At the age of 18, Heidi Moss decided to join the Army straight from school. However, after six years’ service and having been identified as a potential officer, she became aware that further education was required to meet her aspiration to become an education officer. Here, Heidi explains how she juggled Army life with studying for a degree…


HEIDI’S journey towards earning a degree began in Bielefeld, when an education officer suggested she should start studying with The Open University.

“He advised that through the use of Army Education Centres, the Army had the structure in place to support military students with their studies and that exams could also be taken overseas,” she said.

This meant Heidi could embark on a psychology degree and, over the years, she has successfully combined her studies with operations in Bosnia, an exercise in Denmark, a posting to Sierra Leone and various assignments throughout the UK.

“The support I received from my chain of command varied from unit-to-unit,” she explained. “But my line managers were all very supportive and I completed many experiments and studies on other soldiers and officers in the various locations.”

As Heidi’s aspirations changed and she realised a commission was not for her, she managed to tailor her degree for life beyond the Army.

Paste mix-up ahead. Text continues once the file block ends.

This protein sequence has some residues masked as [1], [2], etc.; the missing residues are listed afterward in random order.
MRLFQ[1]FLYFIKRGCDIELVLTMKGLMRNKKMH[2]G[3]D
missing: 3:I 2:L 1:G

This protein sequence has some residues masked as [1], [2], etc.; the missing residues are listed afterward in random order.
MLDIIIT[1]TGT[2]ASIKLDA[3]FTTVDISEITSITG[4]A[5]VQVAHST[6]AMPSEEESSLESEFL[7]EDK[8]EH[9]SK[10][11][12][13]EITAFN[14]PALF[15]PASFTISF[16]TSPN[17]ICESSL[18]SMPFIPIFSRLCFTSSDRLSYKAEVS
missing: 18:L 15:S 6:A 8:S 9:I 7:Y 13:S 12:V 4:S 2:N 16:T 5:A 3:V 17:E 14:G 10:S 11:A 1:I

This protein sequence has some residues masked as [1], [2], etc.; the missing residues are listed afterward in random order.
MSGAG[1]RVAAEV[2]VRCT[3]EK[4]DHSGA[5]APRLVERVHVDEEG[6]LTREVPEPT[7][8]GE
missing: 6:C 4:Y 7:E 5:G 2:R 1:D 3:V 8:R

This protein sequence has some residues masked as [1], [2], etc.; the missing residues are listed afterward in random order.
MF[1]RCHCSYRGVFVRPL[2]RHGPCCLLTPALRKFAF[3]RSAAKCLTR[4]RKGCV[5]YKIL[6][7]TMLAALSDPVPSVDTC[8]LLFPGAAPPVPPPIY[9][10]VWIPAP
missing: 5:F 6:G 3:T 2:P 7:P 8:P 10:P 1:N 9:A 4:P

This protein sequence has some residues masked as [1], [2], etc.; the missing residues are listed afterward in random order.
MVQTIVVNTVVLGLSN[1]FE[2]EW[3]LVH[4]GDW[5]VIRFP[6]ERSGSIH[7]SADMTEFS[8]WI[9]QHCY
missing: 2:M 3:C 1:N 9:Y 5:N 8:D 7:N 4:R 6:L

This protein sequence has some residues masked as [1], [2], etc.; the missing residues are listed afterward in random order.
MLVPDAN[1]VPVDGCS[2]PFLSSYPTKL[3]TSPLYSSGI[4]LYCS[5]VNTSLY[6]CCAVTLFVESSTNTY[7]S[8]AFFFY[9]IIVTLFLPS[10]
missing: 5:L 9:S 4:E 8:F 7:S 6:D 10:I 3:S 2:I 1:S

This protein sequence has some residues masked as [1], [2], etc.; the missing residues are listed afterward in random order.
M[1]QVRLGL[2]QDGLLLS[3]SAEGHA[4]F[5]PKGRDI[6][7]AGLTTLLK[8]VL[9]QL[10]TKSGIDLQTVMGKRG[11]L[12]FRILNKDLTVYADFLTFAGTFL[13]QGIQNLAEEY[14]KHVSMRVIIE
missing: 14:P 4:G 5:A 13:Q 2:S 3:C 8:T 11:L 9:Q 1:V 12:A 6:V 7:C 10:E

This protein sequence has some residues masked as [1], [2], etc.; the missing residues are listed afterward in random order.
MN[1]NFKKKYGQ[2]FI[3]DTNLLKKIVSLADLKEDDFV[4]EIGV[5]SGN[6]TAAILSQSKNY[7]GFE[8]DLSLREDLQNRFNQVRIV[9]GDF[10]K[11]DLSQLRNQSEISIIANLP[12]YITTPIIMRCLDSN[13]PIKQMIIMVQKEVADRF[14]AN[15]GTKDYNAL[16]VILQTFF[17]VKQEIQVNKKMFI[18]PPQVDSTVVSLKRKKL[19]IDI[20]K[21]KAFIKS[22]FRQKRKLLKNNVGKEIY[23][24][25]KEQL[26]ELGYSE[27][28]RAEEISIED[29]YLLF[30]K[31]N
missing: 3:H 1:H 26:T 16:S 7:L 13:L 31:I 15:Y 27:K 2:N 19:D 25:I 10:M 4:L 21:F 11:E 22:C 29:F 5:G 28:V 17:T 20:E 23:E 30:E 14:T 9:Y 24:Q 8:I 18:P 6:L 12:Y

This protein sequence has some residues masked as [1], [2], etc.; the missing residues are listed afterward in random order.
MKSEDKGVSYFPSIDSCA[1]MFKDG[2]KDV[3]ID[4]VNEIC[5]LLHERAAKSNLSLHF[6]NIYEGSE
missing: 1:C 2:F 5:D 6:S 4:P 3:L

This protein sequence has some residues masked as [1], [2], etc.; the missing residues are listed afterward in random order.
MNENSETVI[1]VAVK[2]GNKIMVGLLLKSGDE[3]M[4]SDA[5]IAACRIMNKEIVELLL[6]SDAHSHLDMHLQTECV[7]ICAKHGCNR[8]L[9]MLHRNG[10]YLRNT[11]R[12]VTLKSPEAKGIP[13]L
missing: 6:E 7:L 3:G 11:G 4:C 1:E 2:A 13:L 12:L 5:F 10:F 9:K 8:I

She said: “I completed the remaining courses in criminology, which I enjoyed. I was medically discharged from the Adjutant General’s Corps as a Warrant Officer in 2008 after 19 years’ service and graduated in 2011 with a BSc (Hons) in criminology and social psychology.

“I have used the skills learnt since then working in children’s safeguarding with local government.”

However, the transient nature of Army life continues as Heidi’s husband was recently posted to the Middle East.

“I have just left my job to join him,” explained Heidi. “However, I’ll use my degree to find work within the emergency relief field whilst abroad.”

Heidi said that she would “thoroughly recommend” studying for a degree in service as the experiences encountered daily can be used to help with your studies.

“Studying takes discipline of mind and time, all of which I had learnt within my service so generally found this manageable,” she explained. “I completed summer schools on some of the years of study where I attended full-time ‘real’ university and met an eclectic mix of people, some of which have remained friends to this day.”


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